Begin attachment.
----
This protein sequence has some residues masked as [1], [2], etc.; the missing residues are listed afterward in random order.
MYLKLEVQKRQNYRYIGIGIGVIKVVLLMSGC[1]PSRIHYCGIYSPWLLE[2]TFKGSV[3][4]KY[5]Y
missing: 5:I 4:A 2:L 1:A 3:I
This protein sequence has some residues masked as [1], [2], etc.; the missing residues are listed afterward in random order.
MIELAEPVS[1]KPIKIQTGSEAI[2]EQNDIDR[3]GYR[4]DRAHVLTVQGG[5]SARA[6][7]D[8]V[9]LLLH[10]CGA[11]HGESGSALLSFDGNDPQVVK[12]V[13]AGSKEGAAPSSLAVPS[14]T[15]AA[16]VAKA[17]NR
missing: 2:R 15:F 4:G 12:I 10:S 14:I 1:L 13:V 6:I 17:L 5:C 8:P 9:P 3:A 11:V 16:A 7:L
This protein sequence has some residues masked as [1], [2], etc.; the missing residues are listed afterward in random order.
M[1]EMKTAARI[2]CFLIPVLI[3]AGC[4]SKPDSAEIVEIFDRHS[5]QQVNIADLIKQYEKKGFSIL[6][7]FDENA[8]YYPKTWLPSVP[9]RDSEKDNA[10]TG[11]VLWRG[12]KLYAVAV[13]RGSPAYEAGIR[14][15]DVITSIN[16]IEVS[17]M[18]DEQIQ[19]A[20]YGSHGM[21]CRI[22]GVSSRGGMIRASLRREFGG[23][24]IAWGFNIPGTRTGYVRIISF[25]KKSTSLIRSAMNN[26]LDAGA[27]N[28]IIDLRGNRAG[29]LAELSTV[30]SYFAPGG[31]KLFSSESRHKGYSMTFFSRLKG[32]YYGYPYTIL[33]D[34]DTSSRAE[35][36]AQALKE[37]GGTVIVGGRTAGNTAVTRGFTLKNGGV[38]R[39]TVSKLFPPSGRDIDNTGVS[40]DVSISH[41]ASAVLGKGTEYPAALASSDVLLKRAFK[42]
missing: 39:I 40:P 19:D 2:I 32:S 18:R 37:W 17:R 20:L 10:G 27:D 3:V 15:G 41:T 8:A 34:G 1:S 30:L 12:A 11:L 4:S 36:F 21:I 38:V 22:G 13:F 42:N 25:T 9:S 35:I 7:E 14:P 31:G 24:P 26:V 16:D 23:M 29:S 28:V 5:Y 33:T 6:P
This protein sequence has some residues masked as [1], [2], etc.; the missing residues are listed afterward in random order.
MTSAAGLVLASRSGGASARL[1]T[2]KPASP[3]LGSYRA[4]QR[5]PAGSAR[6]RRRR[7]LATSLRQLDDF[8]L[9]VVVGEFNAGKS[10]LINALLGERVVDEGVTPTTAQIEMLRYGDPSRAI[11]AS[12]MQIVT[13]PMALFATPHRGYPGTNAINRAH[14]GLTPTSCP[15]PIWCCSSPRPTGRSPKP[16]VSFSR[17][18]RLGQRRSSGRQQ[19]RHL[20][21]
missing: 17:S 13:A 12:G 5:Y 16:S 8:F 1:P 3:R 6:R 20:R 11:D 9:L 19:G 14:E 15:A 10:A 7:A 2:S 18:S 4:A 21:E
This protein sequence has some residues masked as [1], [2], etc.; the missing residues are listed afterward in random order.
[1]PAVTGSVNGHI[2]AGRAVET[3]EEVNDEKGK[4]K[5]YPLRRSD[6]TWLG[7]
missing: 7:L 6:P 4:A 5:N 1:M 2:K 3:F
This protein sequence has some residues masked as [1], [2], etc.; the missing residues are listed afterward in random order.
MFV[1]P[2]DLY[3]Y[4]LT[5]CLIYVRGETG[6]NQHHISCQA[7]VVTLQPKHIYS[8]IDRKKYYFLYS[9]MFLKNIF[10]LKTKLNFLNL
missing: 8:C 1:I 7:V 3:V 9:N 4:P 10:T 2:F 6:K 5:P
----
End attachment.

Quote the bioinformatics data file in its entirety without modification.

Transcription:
This protein sequence has some residues masked as [1], [2], etc.; the missing residues are listed afterward in random order.
MYLKLEVQKRQNYRYIGIGIGVIKVVLLMSGC[1]PSRIHYCGIYSPWLLE[2]TFKGSV[3][4]KY[5]Y
missing: 5:I 4:A 2:L 1:A 3:I
This protein sequence has some residues masked as [1], [2], etc.; the missing residues are listed afterward in random order.
MIELAEPVS[1]KPIKIQTGSEAI[2]EQNDIDR[3]GYR[4]DRAHVLTVQGG[5]SARA[6][7]D[8]V[9]LLLH[10]CGA[11]HGESGSALLSFDGNDPQVVK[12]V[13]AGSKEGAAPSSLAVPS[14]T[15]AA[16]VAKA[17]NR
missing: 2:R 15:F 4:G 12:I 10:S 14:I 1:L 13:V 6:I 17:L 5:C 8:P 9:P 3:A 11:V 16:A 7:L
This protein sequence has some residues masked as [1], [2], etc.; the missing residues are listed afterward in random order.
M[1]EMKTAARI[2]CFLIPVLI[3]AGC[4]SKPDSAEIVEIFDRHS[5]QQVNIADLIKQYEKKGFSIL[6][7]FDENA[8]YYPKTWLPSVP[9]RDSEKDNA[10]TG[11]VLWRG[12]KLYAVAV[13]RGSPAYEAGIR[14][15]DVITSIN[16]IEVS[17]M[18]DEQIQ[19]A[20]YGSHGM[21]CRI[22]GVSSRGGMIRASLRREFGG[23][24]IAWGFNIPGTRTGYVRIISF[25]KKSTSLIRSAMNN[26]LDAGA[27]N[28]IIDLRGNRAG[29]LAELSTV[30]SYFAPGG[31]KLFSSESRHKGYSMTFFSRLKG[32]YYGYPYTIL[33]D[34]DTSSRAE[35][36]AQALKE[37]GGTVIVGGRTAGNTAVTRGFTLKNGGV[38]R[39]TVSKLFPPSGRDIDNTGVS[40]DVSISH[41]ASAVLGKGTEYPAALASSDVLLKRAFK[42]
missing: 39:I 40:P 19:D 2:I 32:S 18:R 37:W 17:R 20:L 10:G 27:D 3:V 15:G 41:T 8:A 34:G 1:S 30:L 12:A 11:L 4:S 36:F 21:I 38:V 22:G 13:F 42:N 25:T 9:S 35:I 7:E 14:P 31:G 24:P 26:V 16:D 23:M 29:S 28:V 5:Y 33:T 6:P
This protein sequence has some residues masked as [1], [2], etc.; the missing residues are listed afterward in random order.
MTSAAGLVLASRSGGASARL[1]T[2]KPASP[3]LGSYRA[4]QR[5]PAGSAR[6]RRRR[7]LATSLRQLDDF[8]L[9]VVVGEFNAGKS[10]LINALLGERVVDEGVTPTTAQIEMLRYGDPSRAI[11]AS[12]MQIVT[13]PMALFATPHRGYPGTNAINRAH[14]GLTPTSCP[15]PIWCCSSPRPTGRSPKP[16]VSFSR[17][18]RLGQRRSSGRQQ[19]RHL[20][21]
missing: 17:S 13:A 12:G 5:Y 16:S 8:F 1:P 3:R 6:R 20:R 11:D 9:L 19:G 14:E 15:A 10:A 7:A 2:S 18:S 4:A 21:E
This protein sequence has some residues masked as [1], [2], etc.; the missing residues are listed afterward in random order.
[1]PAVTGSVNGHI[2]AGRAVET[3]EEVNDEKGK[4]K[5]YPLRRSD[6]TWLG[7]
missing: 7:L 6:P 4:A 5:N 1:M 2:K 3:F
This protein sequence has some residues masked as [1], [2], etc.; the missing residues are listed afterward in random order.
MFV[1]P[2]DLY[3]Y[4]LT[5]CLIYVRGETG[6]NQHHISCQA[7]VVTLQPKHIYS[8]IDRKKYYFLYS[9]MFLKNIF[10]LKTKLNFLNL
missing: 8:C 1:I 7:V 3:V 9:N 4:P 10:T 2:F 6:K 5:P